Early in my professional career, I was advised to avoid publicly discussing three controversial subject matters; politics, religion and money. Of late, the term “stem cells” could certainly be added to this short list of contentious topics. Weekly, we see news reports and read editorials on the uses of human embryonic stem cells and the moral-ethical questions surrounding the collection of these powerful cells. There are, however, new breakthroughs in the science of regenerative medicine that draw on the use of adult stem cells, harvested not from embryos but from an adult’s own body.
Research now teaches us that stem cells are an important part of a healthy body’s defense and regeneration process. Simply put, we could not thrive without these primitive repair cells. Just as embryonic stem cells have the ability to grow into a completely new human or animal, adult stem cells have the ability to change and differentiate into bone, cartilage, muscle or any tissue in the body. Recently, a detailed study on the use of fat-derived stem cells in dogs showed that animals receiving stem cells demonstrated a significant improvement in lameness when compared to dogs in the control group. In clinical trials, over 80% of pet owners report improvement after therapy. This news has excited veterinarians and pet owners alike and has many asking about the potential for a real world application.
More than 15 million (20%) dogs in North America suffer some form of degenerative joint disease, better known as osteoarthritis (OA). Unfortunately, many dog owners are completely unaware of the pain their pet is experiencing, chalking up the slow movement to the effects of “old age”. Some dogs may receive daily doses of pain relievers and oral joint care supplements. Still others might find their way to physical therapy or rehabilitation. But for some, any or all of these options are not enough to relieve the pain. Sadly, many owners decide to euthanize their faithful companion because of the severity of the pain or the continued high cost of on-going treatment.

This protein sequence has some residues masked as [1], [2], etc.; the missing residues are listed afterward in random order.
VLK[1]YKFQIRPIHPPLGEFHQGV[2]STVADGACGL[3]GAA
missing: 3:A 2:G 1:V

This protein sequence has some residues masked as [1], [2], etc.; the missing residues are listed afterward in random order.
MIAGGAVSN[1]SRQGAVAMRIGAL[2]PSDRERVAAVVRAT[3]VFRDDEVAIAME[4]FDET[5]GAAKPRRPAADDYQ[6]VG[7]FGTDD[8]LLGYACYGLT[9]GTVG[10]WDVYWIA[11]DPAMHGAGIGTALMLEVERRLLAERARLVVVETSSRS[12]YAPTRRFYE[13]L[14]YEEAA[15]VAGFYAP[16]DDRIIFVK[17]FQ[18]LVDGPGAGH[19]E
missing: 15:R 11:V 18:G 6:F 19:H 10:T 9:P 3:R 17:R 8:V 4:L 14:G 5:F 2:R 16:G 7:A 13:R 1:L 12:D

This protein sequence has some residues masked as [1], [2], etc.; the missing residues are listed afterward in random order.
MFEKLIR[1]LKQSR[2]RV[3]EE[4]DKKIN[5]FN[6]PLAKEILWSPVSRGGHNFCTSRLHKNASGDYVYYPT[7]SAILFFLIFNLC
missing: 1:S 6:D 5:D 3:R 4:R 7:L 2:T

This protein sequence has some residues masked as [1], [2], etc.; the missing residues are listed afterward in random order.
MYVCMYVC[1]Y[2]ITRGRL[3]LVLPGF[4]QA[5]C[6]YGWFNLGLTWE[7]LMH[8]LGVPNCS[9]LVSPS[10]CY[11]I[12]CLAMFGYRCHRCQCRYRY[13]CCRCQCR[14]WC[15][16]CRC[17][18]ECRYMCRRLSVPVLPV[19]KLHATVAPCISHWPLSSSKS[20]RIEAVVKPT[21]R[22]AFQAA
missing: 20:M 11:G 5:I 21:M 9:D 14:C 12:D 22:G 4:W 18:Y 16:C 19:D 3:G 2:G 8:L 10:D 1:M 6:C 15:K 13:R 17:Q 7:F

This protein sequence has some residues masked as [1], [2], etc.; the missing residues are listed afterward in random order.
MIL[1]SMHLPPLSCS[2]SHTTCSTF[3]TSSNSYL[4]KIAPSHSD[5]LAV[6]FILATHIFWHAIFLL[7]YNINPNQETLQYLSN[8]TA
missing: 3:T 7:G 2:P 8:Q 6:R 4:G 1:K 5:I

Adult stem cell regenerative therapy is now an accepted treatment for OA and is available for both dogs and cats. Deerfield Veterinary Hospital is pleased to be the first veterinary hospital in the Ozarks to offer stem cell therapy. All of this seems pretty miraculous and for some pets, the results are truly nothing short of a life-saving miracle.
If you are trying to decide if stem cell therapy is right for your pet, please consider the following. Not all pets are considered good candidates for this therapy. Since anesthesia is involved in both the cell collection step and the reintroduction of the cells, this may not be ideal for all patients. Additionally, any dog with serious systemic disease, such as cancer, might not benefit from these treatments. Even though there has been great feedback from owners, this is not a one shot therapy. Some pets need to return regularly for follow-up treatments. Scientist report that over-exertion after treatment seems to lessen the benefits of the treatment, often leading to another trip to the veterinarian. Finally, cost will certainly come into play as owners and veterinarians discuss this option. Prices will vary among veterinarians, but in general, plan on spending at least $3000 to $3500 for initial treatments.
Arthritis can be painful and even debilitating in any dog or cat. If you suspect your pet suffers from this disease, talk with us about testing to confirm arthritis and then discuss the many treatment options. We will recommend a multi-modal approach to pain relief, combining appropriate medications, controlled exercise, weight loss, and environmental changes to make your pet’s life easier. In some cases, new technology, like stem cell therapy, can be beneficial!
This video segment from ABC’s Nightline in 2008 reviews the process of harvesting and transplanting stem cells in pets.
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